I’m reading Ernest Raymond’s The Jesting Army (1930).
The army is near Gilban (in Egypt), heading towards the Battle of Romani (August 1916). The soldiers are singing:
…certainly not Tipperary, which had been discarded immediately the newspapers made it into the Soldiers’ Song [….] but in high chorus they invited someone to wash them in the water in which he washed his dirty daughter, that they might be whiter than the whitewash on the wall; or they proclaimed that they all lived at number 24, and at number 24 there was a knocker on the door; or they announced to the stragglers of Gilban that they were the New York swells, and they were respected wherever they might go…
I don’t know the ‘Number 24’ song. Can anyone help?
Judging by the words alone, it sounds oddly like ‘Yellow Submarine’…
The Jesting Army did not go down very well with some reviewers. In the TLS, Cyril Falls, who often had harsh words for the ‘disillusioned’ war novels, felt that this went too far the other way:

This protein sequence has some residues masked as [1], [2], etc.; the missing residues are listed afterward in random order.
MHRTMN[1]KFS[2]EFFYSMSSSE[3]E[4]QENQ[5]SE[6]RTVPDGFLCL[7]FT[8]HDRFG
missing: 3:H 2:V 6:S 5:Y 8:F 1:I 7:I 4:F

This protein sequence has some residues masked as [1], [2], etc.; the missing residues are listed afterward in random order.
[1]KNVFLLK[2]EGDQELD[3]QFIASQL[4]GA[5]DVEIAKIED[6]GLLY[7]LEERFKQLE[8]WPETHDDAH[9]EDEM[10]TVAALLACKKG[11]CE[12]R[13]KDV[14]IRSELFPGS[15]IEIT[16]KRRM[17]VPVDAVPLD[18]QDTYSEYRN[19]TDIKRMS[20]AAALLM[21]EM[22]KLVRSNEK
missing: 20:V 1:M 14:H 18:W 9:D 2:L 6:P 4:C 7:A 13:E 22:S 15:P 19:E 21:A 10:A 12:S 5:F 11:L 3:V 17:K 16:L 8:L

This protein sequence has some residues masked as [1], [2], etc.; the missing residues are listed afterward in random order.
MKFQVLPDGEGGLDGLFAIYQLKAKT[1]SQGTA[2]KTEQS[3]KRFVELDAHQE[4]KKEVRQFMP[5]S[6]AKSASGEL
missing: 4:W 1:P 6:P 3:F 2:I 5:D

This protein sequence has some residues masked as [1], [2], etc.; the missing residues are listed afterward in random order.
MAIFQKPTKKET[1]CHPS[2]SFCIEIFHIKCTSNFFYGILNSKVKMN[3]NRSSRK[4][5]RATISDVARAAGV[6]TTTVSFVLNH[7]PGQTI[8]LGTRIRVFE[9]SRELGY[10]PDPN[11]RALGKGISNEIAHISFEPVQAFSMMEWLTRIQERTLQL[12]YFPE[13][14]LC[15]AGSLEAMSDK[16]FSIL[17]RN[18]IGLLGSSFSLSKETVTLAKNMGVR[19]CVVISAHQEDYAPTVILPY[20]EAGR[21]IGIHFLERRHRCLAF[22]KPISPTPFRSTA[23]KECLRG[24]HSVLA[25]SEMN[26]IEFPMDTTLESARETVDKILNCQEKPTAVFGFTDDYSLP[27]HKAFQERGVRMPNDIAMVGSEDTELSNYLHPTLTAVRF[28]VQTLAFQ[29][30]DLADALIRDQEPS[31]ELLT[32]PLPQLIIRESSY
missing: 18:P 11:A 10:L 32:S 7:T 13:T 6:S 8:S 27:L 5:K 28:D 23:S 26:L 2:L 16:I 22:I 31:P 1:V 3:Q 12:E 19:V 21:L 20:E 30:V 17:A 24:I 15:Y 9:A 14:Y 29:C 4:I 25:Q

We have had of late a good deal of the war as seen by iconoclasts and cynics; ‘The Jesting Army’ is war as seen by a sentimentalist. Mr Raymond is indeed so sentimental that many readers will find the scowl which the cynics aroused replaced by a blush when they read his pages.
Humbert Wolfe in the Observer could not take the utterly decent idealised officers:
I cannot say there were not such soldiers and such officers in the Great War, nor can I say that Mr. Ian Hay’s heroes, for example, would not brush away a tear, in the interval of hitting sixes and winning the Diamond Sculls, if doings such as these were reported to them But […] they are not facts, they are not ideas, they are just expressions of opinion. Those who agree with the opinions will like the book. I do not agree with the opinions.
The Sunday Times, though, approved of its depiction of ‘the British Army – the Army that could jest in the face of unutterable horrors, that fought without hate and suffered without anger’.
I’m half way through it and moderately enjoying it, especially the details of the Egyptian campaign, which is rarely dealt with in fiction. It does get a bit pious, though.